TRIXTER's MARK 'GUS' SCOTT Says STEVE BROWN's 'Dictatorial Attitude' Prompted Him To Take Action

TRIXTER's MARK 'GUS' SCOTT Says STEVE BROWN's 'Dictatorial Attitude' Prompted Him To Take Action

TRIXTER drummer Mark "Gus" Scott has once again defended himself against harsh comments made by his bandmates, insisting that he was "prompted" to take action in order to protect and promote the TRIXTER brand.

Both TRIXTER guitarist Steve Brown and bassist P.J. Farley have been critical of Scott in recent interviews, with Steve saying that the drummer is on "the shit list beyond belief" with the rest of the group, while P.J. compared being in a band with Mark to owning a disobedient dog. "Sometimes you let the dog off a leash and he just goes running to the middle of the street — no good," he said.

Asked by Waste Some Time with Jason Green to elaborate on his differences with his bandmates, Scott said (as transcribed by BLABBERMOUTH.NET): "There were always two camps within the band. It hasn't always been as bad as it is now. Peter [Loran, vocals] and I were always very close, and P.J. and Steve were always very close. I mean, we were all collectively very, very close. We were a family, and that's not bullcrap; that's for real. We literally grew up together. P.J., at 15 and 16 years old, used to drive my car 'cause I wanted him to pass his driving exam. To that level, man. I've known these guys 35-plus years. So we've been through a lot, and we've experienced things around the world, the likes of which people will never experience. So we've been through very, very highs and very, very lows all together. We each know deep, dark secrets about each other. And it's something beautiful — it really is. And, unfortunately, more recently, it has turned more ugly."

Regarding what Brown is "mad" at him for, Scott said: "What it stems from is something, I think, that started a long time ago. And it was unresolved crap that got worse and worse, and then got out of control. It started small in a sense that there were two ideologies within the band on how to run the band. When we had opportunities like we did the second time around… When we first came out [after our comeback], we did three shows in one year; I think the next year we did five. When you have 52 weekends and [you're plotting] a big comeback and the press is favorable and people are throwing record deals at you and you're hitting No. 56 on iTunes, the idea of playing 20 shows in one year, to me, it just seemed like an opportunity to strike that no one else really wanted to share the idea. That's where I think things started, and nobody wanted to talk about it. That's a problem — in any business.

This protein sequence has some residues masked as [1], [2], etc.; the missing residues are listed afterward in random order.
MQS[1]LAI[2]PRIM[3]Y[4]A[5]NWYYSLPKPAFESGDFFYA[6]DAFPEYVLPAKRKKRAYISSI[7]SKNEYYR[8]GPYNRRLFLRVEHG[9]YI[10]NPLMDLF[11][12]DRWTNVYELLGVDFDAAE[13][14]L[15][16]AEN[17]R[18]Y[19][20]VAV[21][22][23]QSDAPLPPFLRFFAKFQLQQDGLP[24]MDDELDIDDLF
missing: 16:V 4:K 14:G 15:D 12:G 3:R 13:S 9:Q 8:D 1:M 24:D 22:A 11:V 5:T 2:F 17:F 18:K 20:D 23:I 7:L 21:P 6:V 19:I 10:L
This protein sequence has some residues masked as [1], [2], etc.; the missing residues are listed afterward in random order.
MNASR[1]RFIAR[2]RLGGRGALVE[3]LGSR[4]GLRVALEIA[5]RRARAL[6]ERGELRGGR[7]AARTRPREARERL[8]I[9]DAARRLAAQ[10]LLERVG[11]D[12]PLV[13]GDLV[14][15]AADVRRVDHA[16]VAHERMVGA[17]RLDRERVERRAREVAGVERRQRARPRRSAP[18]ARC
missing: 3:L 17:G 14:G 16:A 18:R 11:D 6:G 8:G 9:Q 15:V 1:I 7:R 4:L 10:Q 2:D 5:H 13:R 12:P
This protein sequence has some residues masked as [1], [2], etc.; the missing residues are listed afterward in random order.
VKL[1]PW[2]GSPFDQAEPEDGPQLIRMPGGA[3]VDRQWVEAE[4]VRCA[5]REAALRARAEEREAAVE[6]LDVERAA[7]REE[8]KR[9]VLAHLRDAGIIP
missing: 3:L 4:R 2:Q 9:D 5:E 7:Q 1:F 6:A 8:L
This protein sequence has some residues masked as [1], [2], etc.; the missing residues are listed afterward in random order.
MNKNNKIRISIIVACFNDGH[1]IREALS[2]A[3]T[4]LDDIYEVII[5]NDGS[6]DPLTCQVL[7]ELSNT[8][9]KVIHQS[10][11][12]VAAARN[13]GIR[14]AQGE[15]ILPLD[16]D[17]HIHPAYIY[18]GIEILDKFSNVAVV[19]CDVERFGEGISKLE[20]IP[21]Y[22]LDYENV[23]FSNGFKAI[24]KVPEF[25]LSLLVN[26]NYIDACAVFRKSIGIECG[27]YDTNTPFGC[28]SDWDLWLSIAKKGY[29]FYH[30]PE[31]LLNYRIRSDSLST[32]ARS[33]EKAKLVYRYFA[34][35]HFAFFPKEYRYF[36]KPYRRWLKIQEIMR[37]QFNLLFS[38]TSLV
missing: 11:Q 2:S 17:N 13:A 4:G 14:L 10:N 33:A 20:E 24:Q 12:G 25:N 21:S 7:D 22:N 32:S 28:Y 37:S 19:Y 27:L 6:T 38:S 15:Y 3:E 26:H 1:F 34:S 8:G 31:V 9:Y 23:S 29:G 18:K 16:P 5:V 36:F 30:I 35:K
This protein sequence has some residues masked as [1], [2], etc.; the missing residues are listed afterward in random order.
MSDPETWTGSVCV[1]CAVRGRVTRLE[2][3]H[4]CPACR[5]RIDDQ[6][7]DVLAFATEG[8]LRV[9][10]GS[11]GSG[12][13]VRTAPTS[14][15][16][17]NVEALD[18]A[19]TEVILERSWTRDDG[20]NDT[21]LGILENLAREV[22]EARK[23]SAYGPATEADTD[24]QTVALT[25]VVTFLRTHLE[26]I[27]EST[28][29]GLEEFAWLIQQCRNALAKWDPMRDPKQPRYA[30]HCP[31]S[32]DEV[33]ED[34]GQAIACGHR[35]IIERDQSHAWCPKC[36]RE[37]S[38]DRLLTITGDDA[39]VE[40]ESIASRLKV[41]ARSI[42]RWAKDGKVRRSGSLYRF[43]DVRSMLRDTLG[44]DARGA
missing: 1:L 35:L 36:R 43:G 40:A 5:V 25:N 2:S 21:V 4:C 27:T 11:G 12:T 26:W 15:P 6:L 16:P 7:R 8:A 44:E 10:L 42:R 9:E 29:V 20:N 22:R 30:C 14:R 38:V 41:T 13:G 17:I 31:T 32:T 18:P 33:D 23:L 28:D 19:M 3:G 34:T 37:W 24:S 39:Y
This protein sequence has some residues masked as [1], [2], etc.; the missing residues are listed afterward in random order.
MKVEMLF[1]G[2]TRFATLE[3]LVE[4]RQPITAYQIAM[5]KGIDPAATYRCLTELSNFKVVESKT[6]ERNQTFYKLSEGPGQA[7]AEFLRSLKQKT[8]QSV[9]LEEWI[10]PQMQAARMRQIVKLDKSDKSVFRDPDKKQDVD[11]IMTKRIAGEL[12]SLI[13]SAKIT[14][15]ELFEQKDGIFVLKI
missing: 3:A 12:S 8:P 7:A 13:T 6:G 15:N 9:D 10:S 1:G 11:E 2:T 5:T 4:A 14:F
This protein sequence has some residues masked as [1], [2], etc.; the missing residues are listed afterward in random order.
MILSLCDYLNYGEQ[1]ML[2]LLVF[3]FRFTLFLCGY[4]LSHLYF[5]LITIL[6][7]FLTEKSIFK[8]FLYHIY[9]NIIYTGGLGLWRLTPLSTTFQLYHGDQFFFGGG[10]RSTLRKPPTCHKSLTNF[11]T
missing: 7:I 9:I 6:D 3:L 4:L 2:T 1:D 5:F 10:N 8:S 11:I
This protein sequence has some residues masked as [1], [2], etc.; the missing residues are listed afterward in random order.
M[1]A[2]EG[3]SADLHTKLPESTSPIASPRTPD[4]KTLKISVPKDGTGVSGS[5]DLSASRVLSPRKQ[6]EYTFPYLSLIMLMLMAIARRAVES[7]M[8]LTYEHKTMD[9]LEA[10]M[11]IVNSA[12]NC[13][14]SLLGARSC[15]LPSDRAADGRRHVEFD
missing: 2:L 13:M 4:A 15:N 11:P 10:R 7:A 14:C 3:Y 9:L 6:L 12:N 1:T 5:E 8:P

"It got to a point where I took some action, and I was somewhat of a dick about it," he admitted. "But my actions were certainly prompted — to take action. And it kind of caught him in the backside a bit, and he got really angry at me.'

Scott said that he was "hesitant to give the full details" of his disagreement with Brown, but claimed that "there was a dictatorial attitude that [Steve] had, and he wasn't exactly sitting on the throne. And I think he took offense to the idea that I took a strike at his position, and it caught him a little short-sighted."

Asked if he acknowledges that he may have done something to rub Brown the wrong way, Scott said: "I'll go so far as to say a hundred percent. I pissed him off big-time, but it certainly wasn't without prompting. I didn't just one day wake up and say, 'You know what? Fuck him. And this is what I'm gonna do. I'm gonna take an ax and chop up his car.' No. It [had built up] over a long period of time. Everybody avoided the idea of having a conversation about it. I mean, if you're gonna run a bubblegum stand, you've gotta all agree upon how much bubblegum you're gonna sell, what you're gonna sell it for, and how often you're gonna sell it. And to have four guys that own one bubblegum stand and can't agree on the price of bubblegum and how often they're gonna sell it, they're pretty substantial problems."

About a year ago, Scott told Totally Driven Radio that "it doesn't look good" that TRIXTER will perform again any time soon. "It's been about two and a half years since we've done anything together, and that is not by my choice, that's for sure," he said. "It's a very sad set of circumstances. I love TRIXTER more than anything in the world — I really do — and if someone said, 'Hey, we have an opportunity to do this tomorrow,' I'd be, like, 'Well, there we go. I'm in.' And, unfortunately, not everybody shares the same sentiment."

Since reuniting, TRIXTER has released two studio albums via Frontiers Music Srl — 2012's "New Audio Machine" and 2015's "Human Era".

Scott celebrated the 30th anniversary of TRIXTER's biggest MTV hit, "Give It To Me Good", by releasing a solo version of the song in May 2020.

TRIXTER toured extensively in the United States, Canada and Japan in support of its five major label releases. They have performed live in arenas and amphitheaters with crowds up to 35,000 people, appearing with such rock superstars as KISS, SCORPIONS, POISON, TED NUGENT, NIGHT RANGER, CINDERELLA, TWISTED SISTER, DOKKEN, WARRANT, GREAT WHITE and FIREHOUSE.

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